Submit your poems that explore mental health and wellbeing for the Happiful Poetry Prize 2024
The Happiful Poetry Prize 2024 is now closed for entries.
We’re looking for poems that explore the topic of mental health and wellbeing in relatable, original, and empowering ways. The competition is free to enter, and welcomes new and seasoned writers alike. No prior experience is necessary, the only thing we require is a passion for writing!
The winner will receive £100, and four shortlisted poets will receive a £25 National Book Token. All five poems will be published in issue 84 of Happiful.
To enter, please submit a Word document or PDF to [email protected], which includes:
- One entry per person, of a poem no more than 25 lines long.
- Your poem’s title.
- Your full name and address.
- A short biography, no more than 50 words long.
The deadline for entries is 23:59 Monday 20 November 2023. All poets will be contacted with the results in February 2024. UK & NI only. Good luck!
New to writing poetry, but ready to give it a go?
The beginner’s guide to writing poetry
Poetry is for everyone, and the only thing that you need to get started is the desire to do so. But there are also some tools you can use to bring out the best you have to offer:
1. Seek out inspiration. The best way to get writing is to read widely. You’ll discover new ways of approaching poetry, different ways of expressing tone and voice, and topics that impassion you. Visit poetryfoundation.org to read poems from all corners of the world.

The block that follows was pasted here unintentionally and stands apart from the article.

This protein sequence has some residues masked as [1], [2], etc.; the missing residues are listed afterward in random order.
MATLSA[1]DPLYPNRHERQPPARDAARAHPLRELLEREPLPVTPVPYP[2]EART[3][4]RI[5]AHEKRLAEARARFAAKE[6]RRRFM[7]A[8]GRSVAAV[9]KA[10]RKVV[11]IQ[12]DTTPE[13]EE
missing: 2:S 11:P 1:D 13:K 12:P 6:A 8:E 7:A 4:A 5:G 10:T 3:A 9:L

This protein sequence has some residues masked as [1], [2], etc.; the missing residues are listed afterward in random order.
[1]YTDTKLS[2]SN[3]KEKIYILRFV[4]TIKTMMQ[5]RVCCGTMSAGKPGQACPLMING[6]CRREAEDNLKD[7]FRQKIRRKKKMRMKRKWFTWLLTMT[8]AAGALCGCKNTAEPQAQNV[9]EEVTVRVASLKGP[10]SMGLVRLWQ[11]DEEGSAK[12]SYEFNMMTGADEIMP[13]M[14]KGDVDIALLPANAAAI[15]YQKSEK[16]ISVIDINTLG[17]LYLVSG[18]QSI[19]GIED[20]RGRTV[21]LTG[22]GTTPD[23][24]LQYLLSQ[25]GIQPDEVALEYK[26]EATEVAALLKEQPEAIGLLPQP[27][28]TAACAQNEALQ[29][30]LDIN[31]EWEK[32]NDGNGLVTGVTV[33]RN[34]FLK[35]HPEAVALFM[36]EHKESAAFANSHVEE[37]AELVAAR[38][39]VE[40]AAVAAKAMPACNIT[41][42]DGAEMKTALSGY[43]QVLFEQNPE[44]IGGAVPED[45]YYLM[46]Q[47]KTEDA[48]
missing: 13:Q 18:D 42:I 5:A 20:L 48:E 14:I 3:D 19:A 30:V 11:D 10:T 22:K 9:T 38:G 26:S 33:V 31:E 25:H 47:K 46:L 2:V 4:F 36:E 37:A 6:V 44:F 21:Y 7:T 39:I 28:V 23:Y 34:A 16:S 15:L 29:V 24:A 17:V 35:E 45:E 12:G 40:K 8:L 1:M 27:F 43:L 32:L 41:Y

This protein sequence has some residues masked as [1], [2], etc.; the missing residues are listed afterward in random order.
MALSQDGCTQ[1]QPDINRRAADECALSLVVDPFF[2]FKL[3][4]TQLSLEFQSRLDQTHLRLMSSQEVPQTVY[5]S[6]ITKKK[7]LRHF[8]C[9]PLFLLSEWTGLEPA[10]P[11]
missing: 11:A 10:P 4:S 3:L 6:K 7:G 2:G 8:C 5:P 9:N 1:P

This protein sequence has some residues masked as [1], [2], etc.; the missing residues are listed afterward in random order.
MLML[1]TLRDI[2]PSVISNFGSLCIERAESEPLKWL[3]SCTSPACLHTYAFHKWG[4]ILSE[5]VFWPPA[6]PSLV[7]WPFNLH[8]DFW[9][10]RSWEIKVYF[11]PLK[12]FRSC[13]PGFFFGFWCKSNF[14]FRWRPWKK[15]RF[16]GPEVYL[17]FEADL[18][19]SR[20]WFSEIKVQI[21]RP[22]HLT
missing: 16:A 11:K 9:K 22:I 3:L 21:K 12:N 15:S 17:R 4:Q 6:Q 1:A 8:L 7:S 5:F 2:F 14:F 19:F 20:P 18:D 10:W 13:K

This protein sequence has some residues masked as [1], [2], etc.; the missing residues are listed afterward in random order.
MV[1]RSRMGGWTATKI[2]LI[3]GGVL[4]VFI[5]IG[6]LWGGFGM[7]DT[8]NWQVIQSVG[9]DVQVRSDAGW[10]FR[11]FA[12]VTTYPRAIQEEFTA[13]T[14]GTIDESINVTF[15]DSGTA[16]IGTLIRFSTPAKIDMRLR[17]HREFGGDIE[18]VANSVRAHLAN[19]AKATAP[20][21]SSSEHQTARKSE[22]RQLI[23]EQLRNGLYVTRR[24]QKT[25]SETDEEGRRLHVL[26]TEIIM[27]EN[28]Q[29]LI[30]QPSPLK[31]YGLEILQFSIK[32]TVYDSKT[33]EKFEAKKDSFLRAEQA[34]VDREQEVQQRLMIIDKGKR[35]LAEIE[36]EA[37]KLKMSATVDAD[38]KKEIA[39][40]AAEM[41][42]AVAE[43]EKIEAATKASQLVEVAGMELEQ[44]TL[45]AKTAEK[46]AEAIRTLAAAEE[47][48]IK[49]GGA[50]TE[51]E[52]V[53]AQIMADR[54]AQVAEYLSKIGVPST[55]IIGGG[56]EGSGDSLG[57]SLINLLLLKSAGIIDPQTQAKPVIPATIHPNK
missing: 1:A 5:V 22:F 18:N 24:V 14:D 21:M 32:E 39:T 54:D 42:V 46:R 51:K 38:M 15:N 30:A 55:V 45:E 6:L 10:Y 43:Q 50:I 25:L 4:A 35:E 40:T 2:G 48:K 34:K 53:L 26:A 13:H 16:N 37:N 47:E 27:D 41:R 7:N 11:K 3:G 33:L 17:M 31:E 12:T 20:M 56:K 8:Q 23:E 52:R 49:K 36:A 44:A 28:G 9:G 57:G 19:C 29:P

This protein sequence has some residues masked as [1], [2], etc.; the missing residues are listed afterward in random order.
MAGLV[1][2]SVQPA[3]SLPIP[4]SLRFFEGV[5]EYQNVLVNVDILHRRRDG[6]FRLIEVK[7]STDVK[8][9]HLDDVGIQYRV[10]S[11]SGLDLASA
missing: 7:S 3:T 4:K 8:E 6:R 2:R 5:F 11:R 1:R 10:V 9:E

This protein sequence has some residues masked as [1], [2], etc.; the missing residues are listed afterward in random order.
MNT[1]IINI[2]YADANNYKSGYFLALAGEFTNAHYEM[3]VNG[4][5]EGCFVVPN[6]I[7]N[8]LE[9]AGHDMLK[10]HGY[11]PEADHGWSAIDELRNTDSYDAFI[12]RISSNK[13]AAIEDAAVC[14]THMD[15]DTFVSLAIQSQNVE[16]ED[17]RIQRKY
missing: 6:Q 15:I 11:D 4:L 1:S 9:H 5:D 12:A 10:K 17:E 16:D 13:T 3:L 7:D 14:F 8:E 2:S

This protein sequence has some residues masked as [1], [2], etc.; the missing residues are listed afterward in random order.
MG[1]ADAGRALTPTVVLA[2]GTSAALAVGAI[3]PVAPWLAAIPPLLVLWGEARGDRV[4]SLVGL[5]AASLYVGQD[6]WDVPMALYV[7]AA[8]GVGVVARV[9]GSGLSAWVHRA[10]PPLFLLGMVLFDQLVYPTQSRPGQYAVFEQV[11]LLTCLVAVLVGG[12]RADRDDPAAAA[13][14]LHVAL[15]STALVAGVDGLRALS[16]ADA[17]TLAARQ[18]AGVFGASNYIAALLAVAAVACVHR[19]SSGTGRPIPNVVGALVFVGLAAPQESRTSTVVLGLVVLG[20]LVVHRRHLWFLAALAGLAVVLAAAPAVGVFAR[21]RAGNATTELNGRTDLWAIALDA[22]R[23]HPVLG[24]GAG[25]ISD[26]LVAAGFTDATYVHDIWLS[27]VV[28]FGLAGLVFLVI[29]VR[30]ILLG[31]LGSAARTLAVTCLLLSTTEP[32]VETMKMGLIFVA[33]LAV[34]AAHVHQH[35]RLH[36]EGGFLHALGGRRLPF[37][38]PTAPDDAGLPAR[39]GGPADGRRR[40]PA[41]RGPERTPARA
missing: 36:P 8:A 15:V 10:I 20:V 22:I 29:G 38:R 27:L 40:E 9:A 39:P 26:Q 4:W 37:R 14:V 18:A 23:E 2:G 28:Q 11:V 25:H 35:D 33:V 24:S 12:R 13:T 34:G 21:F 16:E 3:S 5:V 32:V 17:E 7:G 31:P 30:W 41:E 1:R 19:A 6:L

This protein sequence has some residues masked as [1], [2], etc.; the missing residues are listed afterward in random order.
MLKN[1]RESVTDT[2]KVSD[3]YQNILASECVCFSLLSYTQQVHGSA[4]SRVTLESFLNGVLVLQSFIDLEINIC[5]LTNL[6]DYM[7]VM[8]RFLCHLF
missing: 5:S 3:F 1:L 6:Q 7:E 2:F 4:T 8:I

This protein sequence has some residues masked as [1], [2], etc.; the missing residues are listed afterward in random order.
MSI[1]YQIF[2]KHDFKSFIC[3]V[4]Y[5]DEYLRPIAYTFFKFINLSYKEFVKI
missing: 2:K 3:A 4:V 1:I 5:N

2. Find your topic. If you’re going through something specific, the topic might be right there in front of you. But if you’re planning on writing for general wellbeing, or would prefer to write for a distraction, you can look for ideas elsewhere. You can try responding to a news story from that day; use a random word generator, and write on whatever it brings up; write a response to another poem; or write from the perspective of someone else.
3. Save moments of inspiration. It could be a single word, or a fleeting thought. It may be a subject, a title, or an opening line. Whatever it is, when inspiration hits, write it down! You never know what it may turn into.
4. Most importantly, be bold. Don’t let fear of the page overwhelm you, or worry about ‘being bad’ – what does that even mean, anyway? The process of writing poetry is about creating a space to dive into your thoughts and feelings, and escape day-to-day life. All you have to do is put words down; you may be surprised by what you can do once you’ve given yourself permission to try.
We can’t wait to read your poems!